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MONTAGUE STREET: The Art of Bob Dylan

The captioned volume has re-printed my classic -- if ignominiously ignored -- "Bob Dylan:  The Man; the Moment; the Italian Meats Sandwich" (KARAMU Spring 1996).  Other contributors include two Danes, a professor of pediatrics, a  Brit, two English professors, one of Asian studies, and a poet/songwriter, so, hey, you can't say alternate viewpoints aren't covered.

Pick it up -- or have your library order!

Here's how mine opens:

    Chickie Pomerantz was lit.
    Opening night of the 1963 Brandeis Folk Festival had been lame.  All those green bookbags and black turtlenecks.  All those skanks and pears.  Then this skinny guy with this scratchy voice came on singing about some farmer starving to death in South Dakota.  Chickie and Kevin Cahill and Frannie St. Exupery and a couple other jocks tossed beer cans at the stage.  "You shoulda seen the assholes run," he said, coming back to the dorm.*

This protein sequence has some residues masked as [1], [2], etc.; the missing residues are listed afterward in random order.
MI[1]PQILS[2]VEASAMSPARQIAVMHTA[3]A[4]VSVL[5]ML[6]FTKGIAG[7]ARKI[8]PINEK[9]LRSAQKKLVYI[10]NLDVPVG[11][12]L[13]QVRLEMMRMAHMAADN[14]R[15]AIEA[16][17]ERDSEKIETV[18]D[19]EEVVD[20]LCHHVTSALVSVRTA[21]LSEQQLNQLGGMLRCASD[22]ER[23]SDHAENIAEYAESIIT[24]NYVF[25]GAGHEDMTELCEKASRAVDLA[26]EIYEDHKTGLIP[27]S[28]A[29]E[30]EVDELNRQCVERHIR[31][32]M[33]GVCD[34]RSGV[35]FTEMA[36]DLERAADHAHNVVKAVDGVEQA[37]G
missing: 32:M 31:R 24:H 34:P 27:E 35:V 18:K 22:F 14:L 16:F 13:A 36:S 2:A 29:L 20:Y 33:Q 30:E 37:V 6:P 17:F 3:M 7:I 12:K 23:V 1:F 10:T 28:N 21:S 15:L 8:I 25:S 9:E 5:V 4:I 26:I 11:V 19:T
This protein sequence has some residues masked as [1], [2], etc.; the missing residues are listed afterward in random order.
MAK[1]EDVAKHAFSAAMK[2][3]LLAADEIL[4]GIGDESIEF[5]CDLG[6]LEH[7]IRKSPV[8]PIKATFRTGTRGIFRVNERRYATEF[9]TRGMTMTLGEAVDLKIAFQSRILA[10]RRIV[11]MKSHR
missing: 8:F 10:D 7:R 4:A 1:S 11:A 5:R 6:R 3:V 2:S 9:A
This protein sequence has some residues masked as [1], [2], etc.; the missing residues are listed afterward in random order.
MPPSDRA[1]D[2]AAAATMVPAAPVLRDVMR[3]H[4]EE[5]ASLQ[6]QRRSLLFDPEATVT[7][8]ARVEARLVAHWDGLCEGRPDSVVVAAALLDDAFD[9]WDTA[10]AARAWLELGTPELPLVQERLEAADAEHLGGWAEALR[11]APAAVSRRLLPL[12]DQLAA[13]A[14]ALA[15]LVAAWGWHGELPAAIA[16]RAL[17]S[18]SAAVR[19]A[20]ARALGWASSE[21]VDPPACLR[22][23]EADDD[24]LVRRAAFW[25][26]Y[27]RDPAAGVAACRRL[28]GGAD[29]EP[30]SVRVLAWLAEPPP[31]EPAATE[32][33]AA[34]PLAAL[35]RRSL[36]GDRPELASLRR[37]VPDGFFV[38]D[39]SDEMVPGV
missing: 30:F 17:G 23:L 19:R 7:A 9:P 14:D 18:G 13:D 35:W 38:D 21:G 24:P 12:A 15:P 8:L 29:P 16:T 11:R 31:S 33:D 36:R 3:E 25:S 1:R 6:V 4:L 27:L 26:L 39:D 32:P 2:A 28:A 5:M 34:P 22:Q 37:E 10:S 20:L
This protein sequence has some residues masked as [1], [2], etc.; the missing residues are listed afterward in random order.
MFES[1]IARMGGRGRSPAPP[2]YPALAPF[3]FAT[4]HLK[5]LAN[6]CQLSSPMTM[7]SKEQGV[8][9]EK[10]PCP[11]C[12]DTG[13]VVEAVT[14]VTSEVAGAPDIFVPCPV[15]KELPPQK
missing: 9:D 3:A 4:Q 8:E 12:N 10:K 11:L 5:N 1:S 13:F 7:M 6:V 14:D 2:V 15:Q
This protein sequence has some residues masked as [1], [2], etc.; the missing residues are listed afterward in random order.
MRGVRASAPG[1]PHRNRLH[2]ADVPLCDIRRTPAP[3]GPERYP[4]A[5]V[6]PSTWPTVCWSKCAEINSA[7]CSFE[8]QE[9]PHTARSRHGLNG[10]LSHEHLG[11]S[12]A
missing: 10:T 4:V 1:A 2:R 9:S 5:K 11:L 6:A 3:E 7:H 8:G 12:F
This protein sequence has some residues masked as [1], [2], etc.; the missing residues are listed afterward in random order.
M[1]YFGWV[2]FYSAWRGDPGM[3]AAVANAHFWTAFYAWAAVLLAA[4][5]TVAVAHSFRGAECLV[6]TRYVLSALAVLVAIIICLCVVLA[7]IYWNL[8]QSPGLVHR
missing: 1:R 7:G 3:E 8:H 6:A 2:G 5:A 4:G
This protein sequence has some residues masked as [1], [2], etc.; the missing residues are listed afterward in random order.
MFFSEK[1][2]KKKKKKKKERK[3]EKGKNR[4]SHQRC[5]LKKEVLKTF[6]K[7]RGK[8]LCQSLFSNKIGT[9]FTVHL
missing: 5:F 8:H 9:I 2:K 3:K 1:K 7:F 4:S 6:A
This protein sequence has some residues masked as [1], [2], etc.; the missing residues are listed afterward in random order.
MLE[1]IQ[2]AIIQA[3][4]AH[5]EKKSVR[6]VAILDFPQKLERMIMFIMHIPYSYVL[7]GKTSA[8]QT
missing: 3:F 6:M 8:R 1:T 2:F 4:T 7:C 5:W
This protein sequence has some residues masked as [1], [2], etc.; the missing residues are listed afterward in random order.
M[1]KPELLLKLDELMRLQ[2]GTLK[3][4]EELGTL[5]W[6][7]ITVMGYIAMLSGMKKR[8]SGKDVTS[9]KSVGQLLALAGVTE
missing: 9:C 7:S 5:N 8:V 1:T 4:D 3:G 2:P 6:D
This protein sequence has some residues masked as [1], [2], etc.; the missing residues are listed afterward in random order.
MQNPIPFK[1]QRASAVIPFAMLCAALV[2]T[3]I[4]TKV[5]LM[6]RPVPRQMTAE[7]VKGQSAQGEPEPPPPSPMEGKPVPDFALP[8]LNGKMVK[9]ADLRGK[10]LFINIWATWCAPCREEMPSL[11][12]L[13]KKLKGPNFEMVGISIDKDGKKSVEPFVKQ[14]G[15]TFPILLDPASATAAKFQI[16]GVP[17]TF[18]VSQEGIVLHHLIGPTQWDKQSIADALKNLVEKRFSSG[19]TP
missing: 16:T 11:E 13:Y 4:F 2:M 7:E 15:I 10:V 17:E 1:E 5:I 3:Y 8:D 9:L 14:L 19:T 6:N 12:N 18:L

I went the second night.  Pete Seeger, the headliner, announced he would sing some songs by a young man who had performed the night before.  WBZ was already playing the Chad Mitchell Trio's version of the first song.  The second I had never heard.  I had never heard anything like it.  Sitting on a blanket on the floor of Shapiro Gym, on a first date with a girl whom, 3000 miles and a four-year separation later, I would marry, I had -- in a phrase that did not exist yet in my vocabulary -- my mind blown.
    The first song was "Blowing in the Wind."  The second was "A Hard Rain's A-Gonna Fall."  Three weeks later, back in Philadelphia after finals, I bought The Free-Wheelin’ Bob Dylan at Sam Goody's on Chestnut Street.

*This is a lie.  I could get away with it in 1996 when this essay first appeared, but now that a tape of this concert has surfaced, I don't want any enhanced-audio freaks complaining they don't hear any aluminum landing.  The jocks tossed beer cans at Joan Baez three years earlier.